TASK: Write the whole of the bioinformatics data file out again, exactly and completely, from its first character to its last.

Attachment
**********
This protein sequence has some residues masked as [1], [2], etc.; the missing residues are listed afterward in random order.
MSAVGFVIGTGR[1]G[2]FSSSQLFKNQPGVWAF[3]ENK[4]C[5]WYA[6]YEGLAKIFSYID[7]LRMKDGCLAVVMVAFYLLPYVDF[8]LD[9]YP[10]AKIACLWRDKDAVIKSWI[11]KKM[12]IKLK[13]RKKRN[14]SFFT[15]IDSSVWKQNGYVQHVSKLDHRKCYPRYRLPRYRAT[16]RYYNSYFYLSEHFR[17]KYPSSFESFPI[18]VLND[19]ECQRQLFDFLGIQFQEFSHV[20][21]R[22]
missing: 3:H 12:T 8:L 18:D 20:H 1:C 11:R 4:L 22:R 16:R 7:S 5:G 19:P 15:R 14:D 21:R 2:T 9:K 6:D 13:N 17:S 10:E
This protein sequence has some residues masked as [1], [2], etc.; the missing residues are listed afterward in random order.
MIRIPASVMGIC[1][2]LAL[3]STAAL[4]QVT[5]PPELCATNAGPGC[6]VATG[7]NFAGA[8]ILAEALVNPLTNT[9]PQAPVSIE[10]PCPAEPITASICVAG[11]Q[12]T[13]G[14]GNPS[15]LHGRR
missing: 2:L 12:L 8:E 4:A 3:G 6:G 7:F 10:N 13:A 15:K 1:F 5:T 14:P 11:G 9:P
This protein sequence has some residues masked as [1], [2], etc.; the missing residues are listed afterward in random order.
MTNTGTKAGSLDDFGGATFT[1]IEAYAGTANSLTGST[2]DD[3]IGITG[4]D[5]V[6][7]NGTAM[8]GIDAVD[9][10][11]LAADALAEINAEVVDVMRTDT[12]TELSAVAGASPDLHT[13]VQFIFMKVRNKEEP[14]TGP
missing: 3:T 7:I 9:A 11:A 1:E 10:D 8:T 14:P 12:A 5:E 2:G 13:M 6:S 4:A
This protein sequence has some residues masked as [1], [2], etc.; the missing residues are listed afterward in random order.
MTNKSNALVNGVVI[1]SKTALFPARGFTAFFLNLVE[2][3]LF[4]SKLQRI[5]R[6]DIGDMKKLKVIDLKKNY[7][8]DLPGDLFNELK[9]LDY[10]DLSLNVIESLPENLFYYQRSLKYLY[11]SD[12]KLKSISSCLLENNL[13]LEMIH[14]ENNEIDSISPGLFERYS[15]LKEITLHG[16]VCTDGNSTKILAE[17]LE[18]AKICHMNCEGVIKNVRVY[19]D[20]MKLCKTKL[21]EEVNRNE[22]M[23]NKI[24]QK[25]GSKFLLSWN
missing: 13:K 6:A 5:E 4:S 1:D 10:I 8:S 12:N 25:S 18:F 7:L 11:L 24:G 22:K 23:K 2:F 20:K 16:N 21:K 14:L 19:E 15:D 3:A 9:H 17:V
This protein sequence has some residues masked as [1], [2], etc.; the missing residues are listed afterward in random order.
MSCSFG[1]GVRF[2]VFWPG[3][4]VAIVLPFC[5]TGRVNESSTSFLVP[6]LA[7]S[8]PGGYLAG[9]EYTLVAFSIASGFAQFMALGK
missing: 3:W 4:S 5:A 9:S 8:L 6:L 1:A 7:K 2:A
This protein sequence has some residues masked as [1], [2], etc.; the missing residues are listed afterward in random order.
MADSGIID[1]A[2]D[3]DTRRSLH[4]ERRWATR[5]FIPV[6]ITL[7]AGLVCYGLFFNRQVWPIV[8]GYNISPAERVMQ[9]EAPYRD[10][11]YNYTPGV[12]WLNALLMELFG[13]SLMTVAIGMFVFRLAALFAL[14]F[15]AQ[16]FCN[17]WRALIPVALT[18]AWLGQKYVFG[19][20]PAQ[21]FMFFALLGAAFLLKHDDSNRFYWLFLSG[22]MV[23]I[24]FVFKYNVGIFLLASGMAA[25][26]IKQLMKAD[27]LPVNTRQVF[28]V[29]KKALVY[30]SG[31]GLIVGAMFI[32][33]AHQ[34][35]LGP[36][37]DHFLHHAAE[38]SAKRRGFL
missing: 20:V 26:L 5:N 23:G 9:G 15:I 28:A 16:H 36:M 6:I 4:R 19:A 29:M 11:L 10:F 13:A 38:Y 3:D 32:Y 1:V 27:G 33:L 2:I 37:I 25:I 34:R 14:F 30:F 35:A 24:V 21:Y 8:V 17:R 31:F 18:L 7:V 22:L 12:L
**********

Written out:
This protein sequence has some residues masked as [1], [2], etc.; the missing residues are listed afterward in random order.
MSAVGFVIGTGR[1]G[2]FSSSQLFKNQPGVWAF[3]ENK[4]C[5]WYA[6]YEGLAKIFSYID[7]LRMKDGCLAVVMVAFYLLPYVDF[8]LD[9]YP[10]AKIACLWRDKDAVIKSWI[11]KKM[12]IKLK[13]RKKRN[14]SFFT[15]IDSSVWKQNGYVQHVSKLDHRKCYPRYRLPRYRAT[16]RYYNSYFYLSEHFR[17]KYPSSFESFPI[18]VLND[19]ECQRQLFDFLGIQFQEFSHV[20][21]R[22]
missing: 3:H 12:T 8:L 18:D 20:H 1:C 11:R 4:L 22:R 16:R 7:S 5:G 19:P 15:R 14:D 21:R 2:T 9:K 6:D 13:N 17:S 10:E
This protein sequence has some residues masked as [1], [2], etc.; the missing residues are listed afterward in random order.
MIRIPASVMGIC[1][2]LAL[3]STAAL[4]QVT[5]PPELCATNAGPGC[6]VATG[7]NFAGA[8]ILAEALVNPLTNT[9]PQAPVSIE[10]PCPAEPITASICVAG[11]Q[12]T[13]G[14]GNPS[15]LHGRR
missing: 2:L 12:L 8:E 4:A 3:G 6:G 7:F 10:N 13:A 15:K 1:F 5:T 14:P 11:G 9:P
This protein sequence has some residues masked as [1], [2], etc.; the missing residues are listed afterward in random order.
MTNTGTKAGSLDDFGGATFT[1]IEAYAGTANSLTGST[2]DD[3]IGITG[4]D[5]V[6][7]NGTAM[8]GIDAVD[9][10][11]LAADALAEINAEVVDVMRTDT[12]TELSAVAGASPDLHT[13]VQFIFMKVRNKEEP[14]TGP
missing: 3:T 7:I 9:A 11:A 1:E 10:D 8:T 14:P 12:A 5:E 2:G 13:M 6:S 4:A
This protein sequence has some residues masked as [1], [2], etc.; the missing residues are listed afterward in random order.
MTNKSNALVNGVVI[1]SKTALFPARGFTAFFLNLVE[2][3]LF[4]SKLQRI[5]R[6]DIGDMKKLKVIDLKKNY[7][8]DLPGDLFNELK[9]LDY[10]DLSLNVIESLPENLFYYQRSLKYLY[11]SD[12]KLKSISSCLLENNL[13]LEMIH[14]ENNEIDSISPGLFERYS[15]LKEITLHG[16]VCTDGNSTKILAE[17]LE[18]AKICHMNCEGVIKNVRVY[19]D[20]MKLCKTKL[21]EEVNRNE[22]M[23]NKI[24]QK[25]GSKFLLSWN
missing: 13:K 6:A 5:E 4:S 1:D 10:I 8:S 12:N 25:S 18:F 7:L 11:L 24:G 22:K 23:K 2:F 20:K 16:N 21:K 14:L 19:E 15:D 3:A 9:H 17:V
This protein sequence has some residues masked as [1], [2], etc.; the missing residues are listed afterward in random order.
MSCSFG[1]GVRF[2]VFWPG[3][4]VAIVLPFC[5]TGRVNESSTSFLVP[6]LA[7]S[8]PGGYLAG[9]EYTLVAFSIASGFAQFMALGK
missing: 3:W 4:S 5:A 9:S 8:L 6:L 1:A 7:K 2:A
This protein sequence has some residues masked as [1], [2], etc.; the missing residues are listed afterward in random order.
MADSGIID[1]A[2]D[3]DTRRSLH[4]ERRWATR[5]FIPV[6]ITL[7]AGLVCYGLFFNRQVWPIV[8]GYNISPAERVMQ[9]EAPYRD[10][11]YNYTPGV[12]WLNALLMELFG[13]SLMTVAIGMFVFRLAALFAL[14]F[15]AQ[16]FCN[17]WRALIPVALT[18]AWLGQKYVFG[19][20]PAQ[21]FMFFALLGAAFLLKHDDSNRFYWLFLSG[22]MV[23]I[24]FVFKYNVGIFLLASGMAA[25][26]IKQLMKAD[27]LPVNTRQVF[28]V[29]KKALVY[30]SG[31]GLIVGAMFI[32][33]AHQ[34][35]LGP[36][37]DHFLHHAAE[38]SAKRRGFL
missing: 20:V 26:L 5:N 23:G 9:G 15:I 28:A 16:H 36:M 6:I 4:R 19:A 29:M 11:L 10:F 13:A 38:Y 3:D 32:Y 1:V 27:G 33:L 2:I 37:I 25:I 34:R 14:F 30:F 35:A 24:V 21:Y 8:V 17:R 31:F 18:L 7:V 22:L 12:L